Sweden’s Central Bank (Riksbank) announced on Tuesday that it will introduce banks next year to test how its proposed digital currency, e-krona, could handle real-world commercial and retail payments, Reuters reports.
Currently, the Central Bank of Sweden is carrying out a pilot project in partnership with Accenture Plc, which aims to introduce an electronic crown based on the same blockchain technology as that used by other digital currencies, such as Bitcoin, writes agerpres.ro.
Sweden was one of the first countries in the world to consider introducing a digital currency, and it is also the country with the lowest use of cash.
Central banks around the world are looking at the launch of central bank digital currencies (CBDCs) in response to declining cash use and as a way to accelerate domestic and foreign payments.
So far, the e-krona pilot program has only been simulated by Riksbank, but will be expanded in its next phase by including other participants, such as commercial banks. “Technology provides us with new possibilities … but no tests have yet been done on the processing of retail payments at the required security level,” the Riksbank statement said.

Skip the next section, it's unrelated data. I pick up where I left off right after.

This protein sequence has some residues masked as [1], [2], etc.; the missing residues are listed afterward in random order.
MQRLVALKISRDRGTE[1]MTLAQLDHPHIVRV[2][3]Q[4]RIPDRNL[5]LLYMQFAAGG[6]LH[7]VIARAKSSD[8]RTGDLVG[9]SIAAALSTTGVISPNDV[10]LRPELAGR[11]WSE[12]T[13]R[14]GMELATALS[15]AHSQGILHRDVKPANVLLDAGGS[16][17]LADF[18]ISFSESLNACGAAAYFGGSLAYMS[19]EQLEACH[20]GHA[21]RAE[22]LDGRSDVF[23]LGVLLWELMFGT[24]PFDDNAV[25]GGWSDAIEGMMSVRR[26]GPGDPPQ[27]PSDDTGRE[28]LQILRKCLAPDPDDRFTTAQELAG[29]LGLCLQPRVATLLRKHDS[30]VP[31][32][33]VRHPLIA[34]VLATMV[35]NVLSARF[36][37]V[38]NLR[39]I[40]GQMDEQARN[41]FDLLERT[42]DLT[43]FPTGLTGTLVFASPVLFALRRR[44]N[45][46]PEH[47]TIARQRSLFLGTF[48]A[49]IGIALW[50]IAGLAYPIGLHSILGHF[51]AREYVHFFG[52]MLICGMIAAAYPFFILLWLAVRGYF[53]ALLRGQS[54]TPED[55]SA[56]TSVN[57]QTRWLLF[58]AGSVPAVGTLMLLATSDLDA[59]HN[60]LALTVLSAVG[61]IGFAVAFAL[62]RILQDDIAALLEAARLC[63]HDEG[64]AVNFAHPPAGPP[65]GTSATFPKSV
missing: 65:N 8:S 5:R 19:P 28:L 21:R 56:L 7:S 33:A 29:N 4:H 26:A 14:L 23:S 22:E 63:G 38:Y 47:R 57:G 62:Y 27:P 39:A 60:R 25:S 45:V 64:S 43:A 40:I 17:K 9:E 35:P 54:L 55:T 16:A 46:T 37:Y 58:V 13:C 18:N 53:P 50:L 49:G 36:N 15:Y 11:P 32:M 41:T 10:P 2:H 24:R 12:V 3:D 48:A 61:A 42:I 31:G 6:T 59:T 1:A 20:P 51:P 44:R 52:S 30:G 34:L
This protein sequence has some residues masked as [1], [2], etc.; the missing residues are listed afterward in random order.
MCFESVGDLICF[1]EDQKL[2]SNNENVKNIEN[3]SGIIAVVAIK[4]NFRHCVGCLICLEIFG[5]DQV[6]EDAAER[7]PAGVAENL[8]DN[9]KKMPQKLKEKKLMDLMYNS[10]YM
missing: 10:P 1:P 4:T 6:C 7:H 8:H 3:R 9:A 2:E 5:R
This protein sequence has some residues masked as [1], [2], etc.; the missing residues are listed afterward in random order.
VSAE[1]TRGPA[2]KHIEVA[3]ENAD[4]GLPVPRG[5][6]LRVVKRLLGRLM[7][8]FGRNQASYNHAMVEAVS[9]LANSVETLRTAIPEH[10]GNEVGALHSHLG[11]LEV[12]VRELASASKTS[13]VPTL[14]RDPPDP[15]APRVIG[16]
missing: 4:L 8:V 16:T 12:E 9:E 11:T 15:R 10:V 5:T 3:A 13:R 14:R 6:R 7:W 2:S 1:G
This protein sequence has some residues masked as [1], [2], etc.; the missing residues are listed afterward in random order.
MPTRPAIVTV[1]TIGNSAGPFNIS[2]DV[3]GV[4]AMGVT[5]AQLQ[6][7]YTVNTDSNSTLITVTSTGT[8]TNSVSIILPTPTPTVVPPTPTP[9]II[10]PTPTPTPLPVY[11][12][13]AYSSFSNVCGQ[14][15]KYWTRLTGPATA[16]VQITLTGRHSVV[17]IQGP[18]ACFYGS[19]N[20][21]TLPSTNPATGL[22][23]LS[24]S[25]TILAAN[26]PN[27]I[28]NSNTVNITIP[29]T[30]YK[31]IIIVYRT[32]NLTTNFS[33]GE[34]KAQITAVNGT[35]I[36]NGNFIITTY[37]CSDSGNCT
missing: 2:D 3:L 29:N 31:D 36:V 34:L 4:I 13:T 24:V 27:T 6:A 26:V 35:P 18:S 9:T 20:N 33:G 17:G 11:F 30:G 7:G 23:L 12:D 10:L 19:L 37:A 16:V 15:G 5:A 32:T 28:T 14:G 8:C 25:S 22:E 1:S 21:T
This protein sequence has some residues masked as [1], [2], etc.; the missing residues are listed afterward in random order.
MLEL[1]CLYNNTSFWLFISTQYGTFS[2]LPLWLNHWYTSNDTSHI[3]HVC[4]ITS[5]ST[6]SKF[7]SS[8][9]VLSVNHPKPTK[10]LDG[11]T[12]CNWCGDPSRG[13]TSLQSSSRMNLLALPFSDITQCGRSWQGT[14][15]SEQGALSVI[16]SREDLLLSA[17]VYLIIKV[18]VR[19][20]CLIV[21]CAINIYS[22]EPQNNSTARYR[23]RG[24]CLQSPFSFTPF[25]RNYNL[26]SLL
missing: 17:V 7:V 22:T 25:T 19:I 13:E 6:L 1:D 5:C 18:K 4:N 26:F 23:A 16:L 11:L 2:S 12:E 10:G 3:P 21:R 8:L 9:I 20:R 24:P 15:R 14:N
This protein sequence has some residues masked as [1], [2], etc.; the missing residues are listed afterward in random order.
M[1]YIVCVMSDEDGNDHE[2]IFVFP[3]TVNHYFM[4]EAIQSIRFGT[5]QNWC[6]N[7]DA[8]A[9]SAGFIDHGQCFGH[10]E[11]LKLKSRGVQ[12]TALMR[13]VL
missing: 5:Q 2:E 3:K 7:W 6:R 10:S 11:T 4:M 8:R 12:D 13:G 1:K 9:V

The institution said it could not yet confirm which banks or payment service providers would attend the next phase of testing, but the purpose of the operation is to assess how e-krona could be used for both retail and commercial payments. big.
The Central Bank of Japan (BoJ) also began experiments Monday to study the feasibility of issuing its own digital currency, joining the efforts of other central banks that want to benefit from private sector innovation in the field.
The first phase of the experiments, which will be conducted by March 2022, will focus on testing the technical feasibility of issuing, distributing and repurchasing a central bank digital currency (CBDC). We will then move on to the second phase, which will look at more detailed functions, such as setting a CBDC limit that can be held by each entity, the BoJ said in a statement.
If necessary, the Central Bank will launch a pilot program involving payment service providers and end-users. “Although the BoJ’s strategy will not be changed at present and no central bank digital currency will be issued, we believe that initiating experiments at this stage is a necessary step,” said Shinichi Uchida, general manager of the Bank of Japan.
Central banking digital currencies (CBDCs) will allow their holders to make payments online, possibly even offline, competing with current electronic payment methods, such as digital wallets, online banks or cryptocurrencies.